In the lead up to Captain Marvel, fans were left wondering whether the production would be treating Goose like it's comic book counterpart. Even though the alien had a new name in the film, they kept the character entirely comic-accurate, even ripping one scene straight from the comics. Part cat, part Flerken, Goose's visual effects were some of the trickiest to do, even in the midst of larger-than-life space battles between Carol Danvers (Brie Larson) and the Kree Starforce led by Yon-Rogg (Jude Law).
ComicBook.com recently spoke with Christopher Townsend, the visual effects supervisor on Captain Marvel — and he broke down for us exactly what it took to craft the fan-favorite Flerken.
"The tentacles and the actual look of the character had not been established for a long time, and it ended up with some poster art that we had and some comic book art that we had," Townsend says. "We actually had some of it up on our walls, and said 'Actually, that looks pretty cool! Why don't we make it look kind of sort of like that, like it's being depicted in these comic books rather than trying to come up with something different?'"
Townsend tells us that whenever he works on a Marvel project, he and his team try to pay homage to the comics whenever they can, at least when it makes sense within the movie. To craft Goose's alien character, he worked with the team at Industrial Light & Magic to come up with the perfect look. In fact, Townsend says his team drew most of their inspiration from how the aliens interacted in Men in Black while keeping true to the wall art.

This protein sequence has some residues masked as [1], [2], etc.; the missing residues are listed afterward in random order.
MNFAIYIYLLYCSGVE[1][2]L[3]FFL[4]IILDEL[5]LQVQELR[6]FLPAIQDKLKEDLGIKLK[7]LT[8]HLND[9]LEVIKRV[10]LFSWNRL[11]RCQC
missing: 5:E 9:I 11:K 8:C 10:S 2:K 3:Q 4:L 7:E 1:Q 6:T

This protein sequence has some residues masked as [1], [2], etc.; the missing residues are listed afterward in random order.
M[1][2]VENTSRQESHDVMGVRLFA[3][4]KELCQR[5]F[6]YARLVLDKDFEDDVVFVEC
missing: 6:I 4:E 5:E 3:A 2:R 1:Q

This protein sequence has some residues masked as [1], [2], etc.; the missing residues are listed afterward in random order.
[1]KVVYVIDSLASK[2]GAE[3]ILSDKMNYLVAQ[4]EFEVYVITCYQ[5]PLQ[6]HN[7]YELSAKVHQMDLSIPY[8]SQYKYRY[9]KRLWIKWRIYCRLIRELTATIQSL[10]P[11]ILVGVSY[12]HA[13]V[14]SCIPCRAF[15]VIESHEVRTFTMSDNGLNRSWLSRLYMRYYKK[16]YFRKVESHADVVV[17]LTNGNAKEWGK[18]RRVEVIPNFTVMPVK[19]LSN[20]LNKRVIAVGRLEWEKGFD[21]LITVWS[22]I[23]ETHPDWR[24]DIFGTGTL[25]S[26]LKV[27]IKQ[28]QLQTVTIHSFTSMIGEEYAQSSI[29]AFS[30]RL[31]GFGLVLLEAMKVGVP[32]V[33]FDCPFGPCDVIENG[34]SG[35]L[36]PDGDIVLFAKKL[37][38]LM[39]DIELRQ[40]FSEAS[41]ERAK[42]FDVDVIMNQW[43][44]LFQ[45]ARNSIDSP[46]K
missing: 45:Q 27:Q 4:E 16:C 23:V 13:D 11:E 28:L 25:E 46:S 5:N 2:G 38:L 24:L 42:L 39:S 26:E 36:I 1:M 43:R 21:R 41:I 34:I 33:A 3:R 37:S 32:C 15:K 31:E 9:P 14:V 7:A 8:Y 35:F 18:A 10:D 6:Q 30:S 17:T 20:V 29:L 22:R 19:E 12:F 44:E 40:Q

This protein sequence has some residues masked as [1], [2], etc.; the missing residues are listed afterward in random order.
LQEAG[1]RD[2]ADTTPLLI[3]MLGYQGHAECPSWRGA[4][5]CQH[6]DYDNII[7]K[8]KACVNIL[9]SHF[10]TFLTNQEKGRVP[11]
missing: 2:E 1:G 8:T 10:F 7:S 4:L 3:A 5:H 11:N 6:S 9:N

"In this case," says Townsend. "We liked the tentacles look and then we tasked ILM with creating multiple pieces of artwork to try and come up with some ideas of, 'What do the tentacles look like? Are they silvery? Are they metallic? Are they totally organic? Do they look like octopus tentacles or squid tentacles? Should they look like larvae or snakes?' and they came up with a whole bunch of different looks and some with more or less tentacles."
As with everything involved in the production of a big-budget blockbuster, the team had all sorts of initial looks to choose from in relation to how the character's alien parts looked and worked. Coincidentally enough, they settled on the look that ended up being most comic-accurate.
Captain Marvel is now in theaters and will soon be available digitally (May 28th) or on home media release (June 11th).
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